• The meeting of West Berkshire Council declared a state of climate emergency: you can see the agenda here (at the time of writing the minutes had not been published): go to item 16 for the motion, which had been agreed in advance and was passed unanimously. You can see Penny Post’s video of the debate here. I’m still trying to establish from WBC’s press department whether there is a constitutional requirement for (a) the Environmental Board to be drawn only from members of the Executive and officers and (b) whether the cross-party advisory group will be conducting its meetings in public or in camera.
• I spoke to one Councillor who suggested that however the longer-term strategic plan evolved, there was much that could be done immediately. Many of these things – he cited a voluntary speed reduction on motorways of 60mph – are things that people can do themselves and which cost nothing to them or the council. One fairly easy target for West Berkshire would be to see what it can do about its annual £2m energy bill. Small changes in usage or behaviour would make some savings but to do something spectacular – like halving it – would involve capital expenditure for things such as insulation, new lights and solar panels. CapEx money can, I understand, be borrowed quite easily and cheaply from the government. Politicians are often looking for legacies – a £1m pa saving on energy bills would be a fine one to have.
• Residents of West Berkshire have until the end of July to make their comments on the Draft Economic Development Strategy 2019-36 which ‘takes a long term view of the district’s economic needs and looks at how the council and its partners might meet the challenges likely to emerge in the coming years.’
• This year’s summer reading challenge from West Berkshire Libraries is now open with children aged 4-11 being invited to sign up to the annual Challenge to borrow and read any six library books between by the end of September. This year’s theme is ‘Space Chase’, inspired by the first moon landing 50 years ago.
• I told you that the USA would win the Women’s World Cup (can’t remember when, but I did). Attention now switches to the cricket, the more so as England has just won a cricket or football semi-final for the first time since what feels like 1738. Apparently there’s some tennis tournament going on in London which takes up most of the radio sport bandwidth at present, which is a bit of a pain but apparently it finishes quite soon. (Well done, Brian: that’s 700 unsubscribes you’ve just been responsible for – Ed.)
• One of the letters in this week’s NWN takes issue with the description of James Dyson as the ‘hoover designer‘, ”hoover’ being a brand name. I think not. Like ‘sellotape’, ‘hoover’ has now lost its proprietary meaning and been re-defined as a common, rather than proper, noun. The key test is whether it’s often seen without its initial capital letter.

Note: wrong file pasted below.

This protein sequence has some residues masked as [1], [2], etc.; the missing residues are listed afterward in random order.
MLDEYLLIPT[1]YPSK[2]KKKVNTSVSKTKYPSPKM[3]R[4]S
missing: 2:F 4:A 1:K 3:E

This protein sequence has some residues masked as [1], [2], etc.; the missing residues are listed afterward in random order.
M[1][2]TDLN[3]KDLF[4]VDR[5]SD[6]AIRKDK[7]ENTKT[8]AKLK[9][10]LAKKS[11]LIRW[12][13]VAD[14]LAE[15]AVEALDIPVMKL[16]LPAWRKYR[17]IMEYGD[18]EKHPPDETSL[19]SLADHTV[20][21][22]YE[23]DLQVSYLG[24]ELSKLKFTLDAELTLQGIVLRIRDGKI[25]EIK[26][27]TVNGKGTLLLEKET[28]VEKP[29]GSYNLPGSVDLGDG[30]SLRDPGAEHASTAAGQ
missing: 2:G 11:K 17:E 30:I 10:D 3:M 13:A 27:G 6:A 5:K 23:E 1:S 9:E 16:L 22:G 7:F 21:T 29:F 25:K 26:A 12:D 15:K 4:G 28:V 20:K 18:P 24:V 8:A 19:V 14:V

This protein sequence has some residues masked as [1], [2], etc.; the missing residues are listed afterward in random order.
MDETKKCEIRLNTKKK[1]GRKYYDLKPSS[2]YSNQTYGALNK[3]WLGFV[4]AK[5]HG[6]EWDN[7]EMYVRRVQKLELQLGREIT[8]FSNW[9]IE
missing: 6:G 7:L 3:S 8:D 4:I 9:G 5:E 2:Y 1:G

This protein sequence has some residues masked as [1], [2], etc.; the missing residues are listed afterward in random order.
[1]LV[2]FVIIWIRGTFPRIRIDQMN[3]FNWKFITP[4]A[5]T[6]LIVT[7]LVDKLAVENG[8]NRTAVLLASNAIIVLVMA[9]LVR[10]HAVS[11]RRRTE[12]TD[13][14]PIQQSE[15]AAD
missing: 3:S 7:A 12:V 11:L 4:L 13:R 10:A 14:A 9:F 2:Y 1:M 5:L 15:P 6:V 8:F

• The animal of the week is different from usual. Out go the cute kittens, the dancing dogs and the unlikely beasts from the Living Rainforest and elsewhere: in some a wreckfish, which eats sharks.
• The letters pages of the Newbury Weekly News this week include: a number of questions about the London Road Industrial estate ‘debacle’; the suggestion that Jeremy Corbyn and Sir Kim Darroch have both been victims of dirty tricks; a question as to whether scooters should be allowed onto the A34; further exchanges in the climate-science debate; and an appeal for ‘bog-standard Britons’ to find an alternative to Westminster’s ‘puerile game of charades.’
• A number of good causes have received valuable support recently, including: Hearing Dogs for the Deaf (thanks to nine-year-old Josh Carter); Hungerford Nursery School (thanks to the Town and Manor of Hungerford); The Alzheimer’s Society (thanks to Forget Me Not’s gig at The Bear in Wantage); Manton Community Outdoors (thanks to the Waitrose green-token scheme); Sue Ryder (thanks to Sophie Lightowlers); the Down’s syndrome Association (thanks to Joe Butler); Swings & Smiles (thanks to Gardner. Leader); The Downs School (thanks to the Downlands Dash race); the MS Therapy Centre (thanks to shoppers in Newbury).
Hungerford & district
• Please click here for the latest news from Hungerford Town Council.
• Please click here for the latest news from Shalbourne Parish Council.
• Please click here for the latest news from Inkpen Parish Council.
• The start of each month sees the arrival of Penny Post Hungerford into your inbox and this month is no exception. You can read it here if you haven’t got it.
• The three councillors representing the town met West Berkshire planning officers last week to discuss the reserved matters application for Salisbury Road from Bewley Homes (see this month’s HTC update for more), a meeting that was described in this week’s NWN, and confirmed to Penny Post as being ‘encouraging’. A statement from WBC in the same newspaper article confirmed that the developer would have to ‘explain why they cannot build on the eastern part of the site.’ One answer might perhaps be that Bewley intends to in the future – indeed a representative admitted as such on being pressed by Councillor James Cole at the HTC planning meeting earlier this month – but that it perhaps currently lacks the funding or wishes for some other reason to do the development in two stages. A glance at Bewley’s current plans show two roads on the eastern edge which stop at the boundary which, in both cases, could have had an extra house at their end point. It’s therefore obvious that a stage 2 is planned, in which case WBC’s planning officers and councillors will doubtless have to asses the likely impact of the entire probable development in terms of density, access and infrastructure, not merely the part which has currently been applied for. It’s possible that Bewley might be thinking that they might have handled all this a little better. One thing that would stop this attrition of planning consent would be if only two amendments were permitted to any application: after that, you had to start again (and pay the fees again).